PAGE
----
Much has been made in the press lately of how difficult INS is making the Naturalization process for permanent residents. News stories have covered protests of the stringent English language and knowledge of U.S. Government requirements. For most permanent residents, INS appears to be running a campaign of discouraging residents from filing Naturalization applications, amidst the receipt of record numbers of Naturalization (N-400) applications.
One of the INS’ preferred methods of preventing a permanent resident from being Naturalized, or at least delaying the process for several years, is to revisit the application through which the naturalization applicant originally obtained his permanent residency. The Examining Officer for naturalization may question the applicant more about how he obtained his green card status than about the application for naturalization, in an effort to determine any possible “misrepresentations” in the original green card application. This practice is even more common for Seasonal Agricultural Workers (“SAWs”) than it is for other permanent residents.
Briefly, SAWs are persons who performed seasonal agricultural work between the years 1984 and 1986. Applicants were people who worked at least 90 “man days” performing agricultural labor involving the cultivation of specified crops. Those who could document that they had performed the required agricultural labor, and filed their applications between June 1987 and January 1989 were granted temporary residence. For the purposes of obtaining permanent resident status, INS categorized these workers into two groups.
Members of the first group were instructed to adjust their status to that of permanent residents on the later date of one year after they received temporary residence, or January 1, 1990. Members of the second group were to adjust their status on the later date of two years after obtaining temporary residence, or January 1, 1991.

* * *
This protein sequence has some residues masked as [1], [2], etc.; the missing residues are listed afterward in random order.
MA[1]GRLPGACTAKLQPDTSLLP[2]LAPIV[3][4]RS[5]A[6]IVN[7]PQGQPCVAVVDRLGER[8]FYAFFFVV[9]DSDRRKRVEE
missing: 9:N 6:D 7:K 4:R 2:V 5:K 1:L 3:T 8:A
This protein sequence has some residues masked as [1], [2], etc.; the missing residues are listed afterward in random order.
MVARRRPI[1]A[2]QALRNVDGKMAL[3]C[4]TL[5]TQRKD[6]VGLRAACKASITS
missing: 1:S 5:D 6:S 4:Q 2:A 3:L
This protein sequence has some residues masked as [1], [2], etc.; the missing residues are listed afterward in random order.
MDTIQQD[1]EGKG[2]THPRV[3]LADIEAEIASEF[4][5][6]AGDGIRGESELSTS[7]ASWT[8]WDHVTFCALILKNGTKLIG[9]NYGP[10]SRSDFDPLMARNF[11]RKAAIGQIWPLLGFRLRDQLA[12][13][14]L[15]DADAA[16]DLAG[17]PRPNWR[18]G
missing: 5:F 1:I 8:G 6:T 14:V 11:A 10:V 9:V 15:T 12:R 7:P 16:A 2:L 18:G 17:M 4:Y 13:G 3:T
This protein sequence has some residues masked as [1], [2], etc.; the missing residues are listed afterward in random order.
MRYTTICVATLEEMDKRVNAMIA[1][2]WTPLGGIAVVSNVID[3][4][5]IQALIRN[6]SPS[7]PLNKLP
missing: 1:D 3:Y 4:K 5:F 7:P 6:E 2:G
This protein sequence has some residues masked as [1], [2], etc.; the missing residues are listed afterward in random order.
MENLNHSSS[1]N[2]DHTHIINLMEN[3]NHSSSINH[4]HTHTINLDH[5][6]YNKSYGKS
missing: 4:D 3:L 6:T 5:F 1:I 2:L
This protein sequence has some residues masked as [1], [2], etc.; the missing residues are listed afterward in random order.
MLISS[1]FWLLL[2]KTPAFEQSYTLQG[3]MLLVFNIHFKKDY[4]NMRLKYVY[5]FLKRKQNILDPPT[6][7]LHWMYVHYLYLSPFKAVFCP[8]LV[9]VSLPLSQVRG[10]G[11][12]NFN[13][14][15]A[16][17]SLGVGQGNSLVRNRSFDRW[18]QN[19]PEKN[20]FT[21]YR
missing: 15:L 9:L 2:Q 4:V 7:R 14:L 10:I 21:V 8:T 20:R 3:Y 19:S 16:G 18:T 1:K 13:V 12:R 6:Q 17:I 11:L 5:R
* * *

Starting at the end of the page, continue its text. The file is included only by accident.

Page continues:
Most of my readers are probably aware that an applicant for Naturalization who obtained his permanent residence through a means other than a marriage to a United States Citizen, must be a permanent resident for five years before he may be Naturalized. Therefore, most of those people who obtained their permanent residence through SAW are eligible for Naturalization now!
Eligibility, however, does not guarantee that a Certificate of Naturalization will be forthcoming. The average SAW Naturalization applicant is not prepared for the battery of questions the Examining Officer will be asking him about his work on the farm 10 years ago. I have many clients coming into my office in this predicament: They want to become United States Citizens, but have not retained their documents in support of the SAW application from 10 years ago, or simply do not remember details regarding their farm work. What do I do for them? First, I tell my clients not to worry about being badgered at an interview by an INS Officer. With a lawyer from my office present, the INS Officer conducting the interview will be on his best behavior.
Secondly, I thoroughly prepare my client for the Naturalization Interview which includes reexamination of the SAW application. If the client has lost his documents, any documents that were submitted may be obtained from the INS via a special procedure before the interview. All of my clients have their memory refreshed regarding the work they performed on farms in the mid-eighties and other statements made to INS.
Lastly, I instill in my clients a sense of confidence that they need to be successful at the interview. I do not view my client’s applications for Naturalization as a “possibility,” but rather as an entitlement. I believe that my clients are first class citizens before they even file the N-400 application. Through my unique preparation, the client is ready for any questions posed to him by the examiner. Therefore, when the day of the interview arrives, my client knows he will be a citizen, and the interview process is just a mere formality.